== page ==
Shares of Campbell Soup Co. slid more than 6% Thursday after earnings fell short of estimates, with the company posting an 11th straight revenue decline as it struggles with changing consumer behavior.
fell to its lowest level since September of 2015 to lead S&P 500 decliners, and pulled other food stocks lower in sympathy.
“The operating environment for the packaged foods industry remains challenging due to shifting demographics, changing consumer preferences for food, the adoption of new shopping behaviors and the dynamic retailer landscape,” Chief Executive Denise Morrison said in a statement. “In these times, sales growth remains a challenge.”
On the company’s earnings call, the CEO said the emergence of new players, new store formats and evolving business models were a challenge. She cited as examples Amazon.com Inc.’s
acquisition of Whole Foods, which closed this week, as well as the expansion of both Lidl and Aldi in the U.S. market.
“Several variables are at play including value players expanding their presence in the U.S., the growth of store brands and the explosion of e-commerce and meal delivery services disrupting the market,” she told analysts, according to a FactSet transcript. “We expect conditions to remain hyper competitive for the foreseeable future.”
U.S. soup sales fell 1% in fiscal 2017, but the outlook is less promising. Morrison said the company has been unable to reach agreement with a large customer on a promotional program for soup and as a result, it expects soup sales to decline in fiscal 2018.
“Looking ahead to fiscal 2018, we expect the operating environment to remain difficult,” she said. “We will continue to position Campbell for long-term growth by managing costs aggressively and re-investing a portion of those savings back in the business with a focus on our strategic imperatives of real food, digital and e-commerce, health and well-being, and snacking.”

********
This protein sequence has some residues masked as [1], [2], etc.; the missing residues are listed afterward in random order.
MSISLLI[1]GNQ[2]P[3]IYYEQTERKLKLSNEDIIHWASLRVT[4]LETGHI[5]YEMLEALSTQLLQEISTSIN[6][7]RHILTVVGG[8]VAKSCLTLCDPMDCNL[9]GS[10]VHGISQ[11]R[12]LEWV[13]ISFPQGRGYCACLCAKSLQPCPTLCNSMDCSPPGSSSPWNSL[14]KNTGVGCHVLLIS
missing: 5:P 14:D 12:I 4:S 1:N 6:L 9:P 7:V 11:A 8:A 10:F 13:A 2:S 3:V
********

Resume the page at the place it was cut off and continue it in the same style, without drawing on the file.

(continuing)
The Camden, N.J. -based company said it had net income of $318 million, or $1.04 a share, in the quarter, after a loss of $81 million, or 26 cents a share, in the year-earlier period. Adjusted per-share earnings came to 52 cents, below the FactSet consensus of 55 cents.
Sales edged down to $1.664 billion from $1.687 billion, also below the FactSet consensus of $1.690 billion.
The company is now expecting fiscal 2018 sales to range from down 2% to flat. Adjusted EPS is expected to be flat to up 2%, or range from $3.04 to $3.11. The FactSet consensus for sales indicates growth of about 7%, while the EPS consensus is $3.05.
Morrison said sales of global biscuits and snacks were soft in the quarter, but generated a double-digit earnings increase. Americas Simple Meals and Beverages were “in line with the categories in which we compete”, while Campbell Fresh sales rose slightly.
Campbell Fresh, which includes Bolthouse Farms beverages, salad dressings and carrots, Garden Fresh Gourmet salsa, hummus and dips and fresh soup, had a disappointing quarter, said Morrison, but she is encouraged by progress made in addressing execution issues. The division has been hurt in recent quarters by weak carrot growing seasons, a recall of protein drinks and capacity constraints.
Morrison said the company is still expecting the division to return to profitable growth in fiscal 2018.
The company is working to collaborate with key customers on merchandising and improving data-driven shopper insights. It has also set up a distinct digital e-commerce business to address pure play and omni-channel opportunities.
“Make no mistakes. These shifts are accelerating and converging, and they’re having a dramatic impact on Campbell and across the industry,” she said.
Elsewhere in the food sector, Mondelez International Inc.
shares slide 1.7%, Kraft Heinz Co.
was down 1.5%, Archer-Daniels Midland Co.
was down 1.3%, Conagra Brands Inc.
fell 0.8% and General Mills Inc.
was down 0.3%.